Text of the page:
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Divorce & Annulments

When I was growing up, I heard my father recount the story of a friend he worked with, Joe, many times. Joe was a Vietnam war veteran who had survived four years in a prison camp as a POW.

 

He had been separated from the few men in his company that had survived an enemy air attack. On that fateful day as he searched for his brothers-in-arms, he walked right into an area crawling with Viet-Cong troops. Terrified, Joe ran in the other direction, outpacing his enemies. When he thought he’d distanced himself, he dove down under the shallow waters of a rice paddy to hide. The water was only about 3 feet deep bet he was able to remain completely hidden. He stayed alive by breathing slowly and steadily through a tall reed, maintaining perfect stillness.

 

After three days of hiding Joe finally stood up, feeling certain the enemy had grown tired of looking for him. But as he rose out of the water, he found himself surrounded at gunpoint and was a prisoner of war for four years. When he was finally rescued in 1978, he emerged from his captivity a staunch atheist.

 

Some years later, he came to know my father as a co-worker where they worked in the computer engineering field. My father, being a man of great faith and desire to bring others to know God, had many vigorous discussions about the existence of God with Joe during their lunch hours. Joe’s decision to believe there was no God came from a simple statement: If there was a God, He would have saved me, but He didn’t. Therefore, there can be no God. It was a simple equation and was the only way Joe could reconcile his years of suffering. But my father hoped their discussions might open the door for the Holy Spirit to break through Joe’s pain and show him the depth’s of God’s love and Dad never missed an opportunity to be friendly and chat with Joe.

 

I don’t know if Joe ever converted from atheism, but I do know my father helped him in ways no one else had – through his sincere interest to help, his persistent friendship, and willingness to listen when there was nothing in it for him. My father, himself, had been through great hurts and was compelled by those experiences to lend compassion and understanding to this man who was hurting so much.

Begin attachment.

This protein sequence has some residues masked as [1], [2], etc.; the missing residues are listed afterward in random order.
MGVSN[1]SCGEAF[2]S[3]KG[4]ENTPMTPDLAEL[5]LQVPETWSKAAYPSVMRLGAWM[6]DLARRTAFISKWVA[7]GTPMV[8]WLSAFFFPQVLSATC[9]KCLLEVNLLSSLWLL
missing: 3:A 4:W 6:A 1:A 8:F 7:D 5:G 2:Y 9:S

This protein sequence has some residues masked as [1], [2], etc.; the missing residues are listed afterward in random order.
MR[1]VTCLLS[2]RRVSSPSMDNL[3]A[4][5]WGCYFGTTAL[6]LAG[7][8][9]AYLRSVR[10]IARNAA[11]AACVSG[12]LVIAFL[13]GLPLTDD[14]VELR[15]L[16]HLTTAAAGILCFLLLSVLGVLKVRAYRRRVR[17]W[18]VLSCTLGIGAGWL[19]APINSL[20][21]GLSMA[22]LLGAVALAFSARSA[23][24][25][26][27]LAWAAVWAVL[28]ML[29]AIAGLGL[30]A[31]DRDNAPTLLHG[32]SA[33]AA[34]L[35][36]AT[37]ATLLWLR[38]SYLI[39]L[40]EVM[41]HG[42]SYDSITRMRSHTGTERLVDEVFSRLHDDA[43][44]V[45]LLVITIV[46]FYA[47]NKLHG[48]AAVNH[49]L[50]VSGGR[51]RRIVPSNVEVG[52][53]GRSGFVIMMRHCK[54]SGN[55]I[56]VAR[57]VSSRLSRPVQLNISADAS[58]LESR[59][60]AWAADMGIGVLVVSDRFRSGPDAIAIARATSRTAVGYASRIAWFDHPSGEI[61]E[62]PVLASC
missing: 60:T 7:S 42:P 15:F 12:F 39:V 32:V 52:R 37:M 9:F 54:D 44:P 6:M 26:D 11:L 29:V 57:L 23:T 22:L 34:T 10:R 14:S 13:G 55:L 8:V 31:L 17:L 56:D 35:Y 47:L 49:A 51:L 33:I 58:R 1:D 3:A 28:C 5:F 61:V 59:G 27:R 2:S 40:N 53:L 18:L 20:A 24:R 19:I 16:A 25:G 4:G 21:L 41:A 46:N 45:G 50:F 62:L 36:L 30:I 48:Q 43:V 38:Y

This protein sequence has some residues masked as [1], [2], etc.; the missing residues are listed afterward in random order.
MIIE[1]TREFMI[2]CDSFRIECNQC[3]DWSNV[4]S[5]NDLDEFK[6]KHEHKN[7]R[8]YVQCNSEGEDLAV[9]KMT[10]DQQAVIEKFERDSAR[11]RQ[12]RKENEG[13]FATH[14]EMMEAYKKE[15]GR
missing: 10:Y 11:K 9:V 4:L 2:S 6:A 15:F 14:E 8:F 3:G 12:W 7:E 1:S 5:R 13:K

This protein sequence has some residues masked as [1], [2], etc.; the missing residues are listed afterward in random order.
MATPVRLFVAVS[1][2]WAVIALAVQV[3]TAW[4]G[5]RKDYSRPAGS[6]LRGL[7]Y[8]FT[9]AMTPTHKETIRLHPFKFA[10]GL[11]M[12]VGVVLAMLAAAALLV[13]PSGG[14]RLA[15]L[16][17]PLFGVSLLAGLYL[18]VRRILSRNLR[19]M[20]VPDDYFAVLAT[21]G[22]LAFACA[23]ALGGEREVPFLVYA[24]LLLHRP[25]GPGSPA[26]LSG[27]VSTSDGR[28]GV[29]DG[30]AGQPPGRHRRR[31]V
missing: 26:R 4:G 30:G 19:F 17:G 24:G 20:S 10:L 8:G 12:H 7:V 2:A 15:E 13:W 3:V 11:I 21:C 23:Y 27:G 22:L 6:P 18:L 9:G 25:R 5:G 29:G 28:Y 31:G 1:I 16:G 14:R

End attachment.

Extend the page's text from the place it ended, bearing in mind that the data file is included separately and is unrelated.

Many people who experience the tragedy of divorce can relate to Joe’s shocking disbelief that a loving God would allow such pain and devastation to take place. Divorced Catholics leave the church in droves because they are angry with God, or they assume they are not welcome in their parish. Many are too embarrassed and ashamed to show their faces at Church. Others simply don’t understand how to reconcile the fact that they are both Catholic and divorced. Every day, more and more people are trying to rebuild their lives after divorce not realizing they have walked away from the very things that will bring about true and lasting healing… Christ, His Church, and His sacraments.

 

A Corporal Work of Mercy

 

In the New Testament, St. Peter urged us to share our faith with these words: Always be prepared to give an answer to everyone who asks you to give the reason for the hope that you have (1 Peter 3:15). As a Catholic who has experienced the pain and anguish of divorce and is now moving on to a new, happier phase of your life, I encourage you to use your experiences to help others. Not only can you help someone through one of the toughest times in life, but you would be performing a corporal work of mercy, namely, “visiting the sick.”

 

Just like my father used his experience in dealing with his own painful events to help Joe, you could be the catalyst for helping someone else going through a divorce to stay close to their faith. Sharing your story of struggles in a hopeful and positive way with someone who is feeling lost and abandoned could make the difference in whether that person remains a Catholic or walks away.

 

I welcome your questions and comments at asklisa@catholicmatch.com. 

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17 Comments

  1. Tessa-694373 October 25, 2012

    They should make a online dating site for divorce Catholics…this seems to be the topic 90% of the time on CM…I think people who are divorce should think and be grateful that GOD put marriage and most cases children in their lives…You don’t see the Single who have never been married complaining and crying and thinking their lives are over because they have not been blessed with marriage and family in their lives yet.

    Grow up people of divorce and learn and live on….after all divorce was something you had control of…you should of been more careful in choosing your spouse or your actions should of been different so you would not of lost your spouse…I hear stories all the time “I fell of love with him or her” THAT IS BS…. grow up own up to your responsibility!